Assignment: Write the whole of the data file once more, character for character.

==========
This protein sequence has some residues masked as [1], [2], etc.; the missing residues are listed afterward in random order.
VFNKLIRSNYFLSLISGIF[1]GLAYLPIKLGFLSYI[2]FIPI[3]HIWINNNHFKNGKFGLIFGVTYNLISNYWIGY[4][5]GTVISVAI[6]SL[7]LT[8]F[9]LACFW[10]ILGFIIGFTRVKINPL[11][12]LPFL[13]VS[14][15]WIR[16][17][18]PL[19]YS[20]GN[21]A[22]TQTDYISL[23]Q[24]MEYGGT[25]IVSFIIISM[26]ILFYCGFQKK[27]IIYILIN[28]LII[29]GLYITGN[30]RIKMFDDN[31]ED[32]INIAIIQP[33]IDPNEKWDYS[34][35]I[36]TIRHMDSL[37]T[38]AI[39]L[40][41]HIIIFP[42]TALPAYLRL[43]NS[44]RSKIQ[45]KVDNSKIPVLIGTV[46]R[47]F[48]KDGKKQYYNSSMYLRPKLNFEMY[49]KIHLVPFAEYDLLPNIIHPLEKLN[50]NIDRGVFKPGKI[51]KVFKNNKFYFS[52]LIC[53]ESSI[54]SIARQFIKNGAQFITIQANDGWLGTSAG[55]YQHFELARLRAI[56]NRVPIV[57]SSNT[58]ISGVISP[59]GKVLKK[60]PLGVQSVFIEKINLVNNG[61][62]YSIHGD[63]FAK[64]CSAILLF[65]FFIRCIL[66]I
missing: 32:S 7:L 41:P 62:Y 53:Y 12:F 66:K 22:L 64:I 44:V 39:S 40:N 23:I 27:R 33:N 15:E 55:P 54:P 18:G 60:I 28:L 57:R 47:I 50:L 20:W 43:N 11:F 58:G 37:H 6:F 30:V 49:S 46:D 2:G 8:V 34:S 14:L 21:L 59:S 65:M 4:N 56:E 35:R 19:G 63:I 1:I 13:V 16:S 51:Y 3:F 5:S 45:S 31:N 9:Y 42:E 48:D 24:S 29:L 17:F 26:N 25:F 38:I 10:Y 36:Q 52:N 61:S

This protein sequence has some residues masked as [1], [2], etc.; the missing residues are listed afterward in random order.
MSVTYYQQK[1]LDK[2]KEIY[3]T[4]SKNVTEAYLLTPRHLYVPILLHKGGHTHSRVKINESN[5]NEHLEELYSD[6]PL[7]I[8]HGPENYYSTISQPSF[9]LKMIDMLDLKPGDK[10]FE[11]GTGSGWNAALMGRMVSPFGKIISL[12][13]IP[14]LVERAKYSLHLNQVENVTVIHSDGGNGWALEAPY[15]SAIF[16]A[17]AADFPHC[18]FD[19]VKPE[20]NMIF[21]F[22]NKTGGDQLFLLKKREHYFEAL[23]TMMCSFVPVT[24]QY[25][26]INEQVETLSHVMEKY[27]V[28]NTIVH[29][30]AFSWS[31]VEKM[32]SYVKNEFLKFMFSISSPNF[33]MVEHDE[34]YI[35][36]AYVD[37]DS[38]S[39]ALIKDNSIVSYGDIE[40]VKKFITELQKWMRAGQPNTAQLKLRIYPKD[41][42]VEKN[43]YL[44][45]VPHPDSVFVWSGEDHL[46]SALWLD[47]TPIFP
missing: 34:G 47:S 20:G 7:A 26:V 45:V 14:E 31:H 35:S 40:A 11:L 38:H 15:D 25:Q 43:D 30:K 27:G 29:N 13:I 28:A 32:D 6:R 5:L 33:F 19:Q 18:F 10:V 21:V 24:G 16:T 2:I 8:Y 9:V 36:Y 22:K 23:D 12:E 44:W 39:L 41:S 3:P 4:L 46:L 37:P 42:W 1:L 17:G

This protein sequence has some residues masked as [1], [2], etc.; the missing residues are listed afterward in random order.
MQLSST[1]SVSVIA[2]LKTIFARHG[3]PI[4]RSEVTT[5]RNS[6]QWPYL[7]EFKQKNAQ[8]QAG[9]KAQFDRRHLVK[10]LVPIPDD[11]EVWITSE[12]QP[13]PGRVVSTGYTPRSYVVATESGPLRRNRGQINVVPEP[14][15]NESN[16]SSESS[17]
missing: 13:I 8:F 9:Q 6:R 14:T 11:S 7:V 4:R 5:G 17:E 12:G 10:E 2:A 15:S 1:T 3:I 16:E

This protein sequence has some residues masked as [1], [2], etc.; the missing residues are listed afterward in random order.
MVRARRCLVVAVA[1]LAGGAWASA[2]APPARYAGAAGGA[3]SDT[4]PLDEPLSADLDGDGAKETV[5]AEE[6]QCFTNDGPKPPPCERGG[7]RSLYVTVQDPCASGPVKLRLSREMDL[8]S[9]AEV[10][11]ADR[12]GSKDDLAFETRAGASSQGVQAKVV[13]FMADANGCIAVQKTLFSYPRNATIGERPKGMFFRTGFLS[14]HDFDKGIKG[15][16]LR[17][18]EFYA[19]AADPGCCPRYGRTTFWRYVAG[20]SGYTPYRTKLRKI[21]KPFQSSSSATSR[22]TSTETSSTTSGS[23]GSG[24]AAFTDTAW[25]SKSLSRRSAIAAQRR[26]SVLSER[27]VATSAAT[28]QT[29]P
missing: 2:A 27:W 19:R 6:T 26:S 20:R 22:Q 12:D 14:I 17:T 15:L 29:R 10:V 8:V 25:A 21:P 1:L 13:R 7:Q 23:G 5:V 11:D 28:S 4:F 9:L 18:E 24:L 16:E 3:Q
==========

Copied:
This protein sequence has some residues masked as [1], [2], etc.; the missing residues are listed afterward in random order.
VFNKLIRSNYFLSLISGIF[1]GLAYLPIKLGFLSYI[2]FIPI[3]HIWINNNHFKNGKFGLIFGVTYNLISNYWIGY[4][5]GTVISVAI[6]SL[7]LT[8]F[9]LACFW[10]ILGFIIGFTRVKINPL[11][12]LPFL[13]VS[14][15]WIR[16][17][18]PL[19]YS[20]GN[21]A[22]TQTDYISL[23]Q[24]MEYGGT[25]IVSFIIISM[26]ILFYCGFQKK[27]IIYILIN[28]LII[29]GLYITGN[30]RIKMFDDN[31]ED[32]INIAIIQP[33]IDPNEKWDYS[34][35]I[36]TIRHMDSL[37]T[38]AI[39]L[40][41]HIIIFP[42]TALPAYLRL[43]NS[44]RSKIQ[45]KVDNSKIPVLIGTV[46]R[47]F[48]KDGKKQYYNSSMYLRPKLNFEMY[49]KIHLVPFAEYDLLPNIIHPLEKLN[50]NIDRGVFKPGKI[51]KVFKNNKFYFS[52]LIC[53]ESSI[54]SIARQFIKNGAQFITIQANDGWLGTSAG[55]YQHFELARLRAI[56]NRVPIV[57]SSNT[58]ISGVISP[59]GKVLKK[60]PLGVQSVFIEKINLVNNG[61][62]YSIHGD[63]FAK[64]CSAILLF[65]FFIRCIL[66]I
missing: 32:S 7:L 41:P 62:Y 53:Y 12:F 66:K 22:L 64:I 44:V 39:S 40:N 23:I 27:R 33:N 15:E 55:P 54:P 18:G 60:I 28:L 57:R 47:I 50:L 20:W 43:N 11:F 58:G 37:H 6:F 30:V 49:S 46:D 2:G 8:V 34:S 14:L 21:L 59:S 65:M 4:N 56:E 35:R 19:G 63:I 1:I 13:V 16:S 51:Y 3:F 5:S 45:S 31:N 9:Y 42:E 48:D 24:S 29:L 17:F 26:N 25:F 38:I 10:Y 36:Q 52:N 61:S

This protein sequence has some residues masked as [1], [2], etc.; the missing residues are listed afterward in random order.
MSVTYYQQK[1]LDK[2]KEIY[3]T[4]SKNVTEAYLLTPRHLYVPILLHKGGHTHSRVKINESN[5]NEHLEELYSD[6]PL[7]I[8]HGPENYYSTISQPSF[9]LKMIDMLDLKPGDK[10]FE[11]GTGSGWNAALMGRMVSPFGKIISL[12][13]IP[14]LVERAKYSLHLNQVENVTVIHSDGGNGWALEAPY[15]SAIF[16]A[17]AADFPHC[18]FD[19]VKPE[20]NMIF[21]F[22]NKTGGDQLFLLKKREHYFEAL[23]TMMCSFVPVT[24]QY[25][26]INEQVETLSHVMEKY[27]V[28]NTIVH[29][30]AFSWS[31]VEKM[32]SYVKNEFLKFMFSISSPNF[33]MVEHDE[34]YI[35][36]AYVD[37]DS[38]S[39]ALIKDNSIVSYGDIE[40]VKKFITELQKWMRAGQPNTAQLKLRIYPKD[41][42]VEKN[43]YL[44][45]VPHPDSVFVWSGEDHL[46]SALWLD[47]TPIFP
missing: 34:G 47:S 20:G 7:A 26:V 45:V 14:E 31:H 35:S 40:A 11:L 38:H 15:D 25:Q 43:D 30:K 27:G 29:N 13:I 28:A 32:D 6:R 5:L 33:F 19:Q 18:F 10:V 21:V 24:G 16:T 2:I 8:Y 9:V 36:Y 22:K 23:D 12:E 44:W 39:L 41:S 3:P 4:L 46:L 37:P 42:W 1:L 17:G

This protein sequence has some residues masked as [1], [2], etc.; the missing residues are listed afterward in random order.
MQLSST[1]SVSVIA[2]LKTIFARHG[3]PI[4]RSEVTT[5]RNS[6]QWPYL[7]EFKQKNAQ[8]QAG[9]KAQFDRRHLVK[10]LVPIPDD[11]EVWITSE[12]QP[13]PGRVVSTGYTPRSYVVATESGPLRRNRGQINVVPEP[14][15]NESN[16]SSESS[17]
missing: 13:I 8:F 9:Q 6:R 14:T 11:S 7:V 4:R 5:G 17:E 12:G 10:E 2:A 15:S 1:T 3:I 16:E

This protein sequence has some residues masked as [1], [2], etc.; the missing residues are listed afterward in random order.
MVRARRCLVVAVA[1]LAGGAWASA[2]APPARYAGAAGGA[3]SDT[4]PLDEPLSADLDGDGAKETV[5]AEE[6]QCFTNDGPKPPPCERGG[7]RSLYVTVQDPCASGPVKLRLSREMDL[8]S[9]AEV[10][11]ADR[12]GSKDDLAFETRAGASSQGVQAKVV[13]FMADANGCIAVQKTLFSYPRNATIGERPKGMFFRTGFLS[14]HDFDKGIKG[15][16]LR[17][18]EFYA[19]AADPGCCPRYGRTTFWRYVAG[20]SGYTPYRTKLRKI[21]KPFQSSSSATSR[22]TSTETSSTTSGS[23]GSG[24]AAFTDTAW[25]SKSLSRRSAIAAQRR[26]SVLSER[27]VATSAAT[28]QT[29]P
missing: 2:A 27:W 19:R 6:T 26:S 20:R 22:Q 12:D 14:I 17:T 15:L 29:R 10:V 8:V 25:A 21:P 1:L 13:R 7:Q 23:G 5:V 11:D 28:S 4:F 9:L 18:E 24:L 16:E 3:Q